Quality huckleberries at a reasonable price to the city of Missoula, which recently scored the fourth-highest place in a ranking of the effectiveness of local leadership in 150 U.S. cities. Although Missoula scored near the bottom for financial stability – at 123th place – it placed near the top for education (sixth place) and total budget per capita (fourth place). The study by Washington D.C.-based WalletHub looked at 33 key performance indicators in six difference service categories to arrive at its findings, and while it gave higher scores to cities like Nampa and Boise in Idaho, it also gave a slightly lower ranking of seventh place to Billings, the only other Montana city to make the list.
Freight cars of chokecherries to Montana Rail Link for adding to western Montana’s worries – and firefighters’ workload – with a recent series of small train-sparked fires. The tracks through Mineral and Missoula counties became a busy scene last week after a slow-moving grinding train passed through, and another empty grain train left a trail of fire along the tracks near Arlee. Earlier this week, the grinding train started a fire on Evaro Hill that grew to five acres and threatened a home under construction. All the fires were quickly extinguished, fortunately, but local firefighters already have enough on their plates without having to deal with dozens of new blazes caused by passing trains. For its part, MRL has promised to cut its grinding maintenance time down from 30 days to just nine for the remainder of the summer, and to thoroughly soak all maintenance areas - a smart decision that probably should have been made earlier in the year.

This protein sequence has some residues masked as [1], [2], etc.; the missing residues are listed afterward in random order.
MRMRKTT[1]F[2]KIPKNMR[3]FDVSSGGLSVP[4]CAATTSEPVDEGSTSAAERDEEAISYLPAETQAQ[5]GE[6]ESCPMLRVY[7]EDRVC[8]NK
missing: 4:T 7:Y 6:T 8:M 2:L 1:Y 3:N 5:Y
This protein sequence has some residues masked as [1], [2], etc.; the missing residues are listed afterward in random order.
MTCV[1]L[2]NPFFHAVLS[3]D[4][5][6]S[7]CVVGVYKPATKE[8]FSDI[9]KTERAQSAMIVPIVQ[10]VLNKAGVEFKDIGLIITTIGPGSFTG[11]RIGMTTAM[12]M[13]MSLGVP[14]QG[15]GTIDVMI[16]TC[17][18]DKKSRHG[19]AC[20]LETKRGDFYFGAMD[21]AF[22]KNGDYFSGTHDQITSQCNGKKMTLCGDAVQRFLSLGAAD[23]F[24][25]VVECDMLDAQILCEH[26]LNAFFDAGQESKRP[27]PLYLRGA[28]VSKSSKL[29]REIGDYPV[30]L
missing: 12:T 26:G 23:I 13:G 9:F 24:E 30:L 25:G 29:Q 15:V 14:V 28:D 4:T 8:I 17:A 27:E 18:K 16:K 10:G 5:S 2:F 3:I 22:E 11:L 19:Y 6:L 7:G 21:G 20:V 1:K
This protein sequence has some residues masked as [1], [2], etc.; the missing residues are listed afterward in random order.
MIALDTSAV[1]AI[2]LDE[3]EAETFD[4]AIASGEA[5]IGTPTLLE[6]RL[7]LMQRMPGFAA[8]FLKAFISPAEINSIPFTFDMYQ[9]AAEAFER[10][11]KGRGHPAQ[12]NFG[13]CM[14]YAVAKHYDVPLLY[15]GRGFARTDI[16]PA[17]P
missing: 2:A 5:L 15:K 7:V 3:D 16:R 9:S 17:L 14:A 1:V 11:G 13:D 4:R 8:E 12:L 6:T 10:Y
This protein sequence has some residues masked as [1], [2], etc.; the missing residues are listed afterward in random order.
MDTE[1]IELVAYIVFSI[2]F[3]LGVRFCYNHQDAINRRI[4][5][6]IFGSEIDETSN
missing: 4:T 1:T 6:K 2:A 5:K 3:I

Huckleberry ribbons to the official opening of the new KettleHouse Amphitheater in Bonner, an event marked by a ribbon-cutting with Gov. Steve Bullock this week. The 4,000-seat outdoor venue situated along the banks of the Blackfoot River on a portion of the former Stimson Lumber property is the result of a partnership between local business owners who recognize the importance of tourism to the local economy, as well as the value of arts and entertainment opportunities for locals and tourists alike. Extra helpings of huckleberries to the Missoula County employees who helped them cut through the red tape to get this new venue up and running without unnecessary delay.
Chokecherry interference to amateur drone operators who get in the way of wildfire-fighting efforts. Such efforts typically include low-flying helicopters and air tankers, which risk collision with similarly low-flying drones. Last year, agencies documented more than 40 instances of drones near wildfires in a dozen states, including Montana, and had to shut down firefighting efforts more than 20 times. This year, at least 17 aerial firefighting operations in nine different states have been suspended due to drone interference, prompting the Federal Aviation Administration to team up with local, state and federal fire agencies to issue an urgent message pleading with drone operators to stay away from wildfires so that aerial firefighting operations can be carried out as quickly – and safely – as possible.
Rivers of huckleberries to the new Lincoln Community River Park, which will not mark its official opening until Sept. 9 but which is, thankfully, already open to the public. The new park promises a convenient way for Lincoln residents and visitors to access the Blackfoot River, a particularly welcome amenity on Montana’s hottest summer days. The nine-acre park, purchased through the Five Valleys Land Trust, will be maintained in the future, and enjoyed for many years to come, by members of the Lincoln community.